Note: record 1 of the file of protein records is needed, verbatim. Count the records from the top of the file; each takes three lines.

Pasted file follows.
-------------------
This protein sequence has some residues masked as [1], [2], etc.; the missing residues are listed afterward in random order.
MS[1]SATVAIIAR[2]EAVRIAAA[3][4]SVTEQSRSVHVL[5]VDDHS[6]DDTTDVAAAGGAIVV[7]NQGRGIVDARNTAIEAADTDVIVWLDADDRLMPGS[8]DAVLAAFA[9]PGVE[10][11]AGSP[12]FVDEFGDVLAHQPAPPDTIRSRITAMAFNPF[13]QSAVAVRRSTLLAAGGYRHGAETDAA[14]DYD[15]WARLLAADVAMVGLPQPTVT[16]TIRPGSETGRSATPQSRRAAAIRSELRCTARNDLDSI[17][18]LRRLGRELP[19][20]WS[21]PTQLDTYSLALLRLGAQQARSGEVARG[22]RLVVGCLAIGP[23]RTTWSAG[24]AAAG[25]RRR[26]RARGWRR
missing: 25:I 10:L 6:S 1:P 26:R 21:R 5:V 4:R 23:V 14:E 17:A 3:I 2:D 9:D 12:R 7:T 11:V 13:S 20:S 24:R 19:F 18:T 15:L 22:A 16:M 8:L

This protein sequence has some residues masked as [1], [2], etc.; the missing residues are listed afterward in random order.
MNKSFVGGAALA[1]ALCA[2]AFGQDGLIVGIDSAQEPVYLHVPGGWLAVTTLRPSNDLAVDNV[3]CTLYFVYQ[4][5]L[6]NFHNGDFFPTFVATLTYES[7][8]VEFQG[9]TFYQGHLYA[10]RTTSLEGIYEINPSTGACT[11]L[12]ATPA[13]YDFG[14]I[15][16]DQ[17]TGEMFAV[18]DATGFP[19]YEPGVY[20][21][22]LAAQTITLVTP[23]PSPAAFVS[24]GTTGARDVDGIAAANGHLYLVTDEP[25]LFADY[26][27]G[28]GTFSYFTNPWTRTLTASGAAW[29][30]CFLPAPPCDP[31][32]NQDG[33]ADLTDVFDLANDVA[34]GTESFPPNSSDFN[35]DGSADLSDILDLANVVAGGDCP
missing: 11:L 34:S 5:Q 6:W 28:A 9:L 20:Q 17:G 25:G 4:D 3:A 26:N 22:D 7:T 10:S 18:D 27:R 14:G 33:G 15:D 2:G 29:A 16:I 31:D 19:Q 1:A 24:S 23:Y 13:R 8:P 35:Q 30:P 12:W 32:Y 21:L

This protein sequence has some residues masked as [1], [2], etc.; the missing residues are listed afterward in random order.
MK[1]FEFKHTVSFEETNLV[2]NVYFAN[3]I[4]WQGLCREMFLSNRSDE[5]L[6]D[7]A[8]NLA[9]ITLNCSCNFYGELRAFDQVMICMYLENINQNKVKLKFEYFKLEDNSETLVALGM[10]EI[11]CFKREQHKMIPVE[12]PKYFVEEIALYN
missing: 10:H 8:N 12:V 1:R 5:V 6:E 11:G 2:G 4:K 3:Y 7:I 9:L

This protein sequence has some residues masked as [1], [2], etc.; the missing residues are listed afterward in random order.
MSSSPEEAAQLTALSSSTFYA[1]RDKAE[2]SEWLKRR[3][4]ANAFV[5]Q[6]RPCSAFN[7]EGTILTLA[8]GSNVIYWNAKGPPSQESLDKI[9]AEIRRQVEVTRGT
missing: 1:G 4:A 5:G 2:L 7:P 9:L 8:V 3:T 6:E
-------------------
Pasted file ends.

This protein sequence has some residues masked as [1], [2], etc.; the missing residues are listed afterward in random order.
MS[1]SATVAIIAR[2]EAVRIAAA[3][4]SVTEQSRSVHVL[5]VDDHS[6]DDTTDVAAAGGAIVV[7]NQGRGIVDARNTAIEAADTDVIVWLDADDRLMPGS[8]DAVLAAFA[9]PGVE[10][11]AGSP[12]FVDEFGDVLAHQPAPPDTIRSRITAMAFNPF[13]QSAVAVRRSTLLAAGGYRHGAETDAA[14]DYD[15]WARLLAADVAMVGLPQPTVT[16]TIRPGSETGRSATPQSRRAAAIRSELRCTARNDLDSI[17][18]LRRLGRELP[19][20]WS[21]PTQLDTYSLALLRLGAQQARSGEVARG[22]RLVVGCLAIGP[23]RTTWSAG[24]AAAG[25]RRR[26]RARGWRR
missing: 25:I 10:L 6:S 1:P 26:R 21:R 5:V 4:R 23:V 14:E 17:A 3:I 2:D 9:D 12:R 7:T 11:V 13:S 20:S 24:R 19:F 18:T 15:L 22:A 16:M 8:L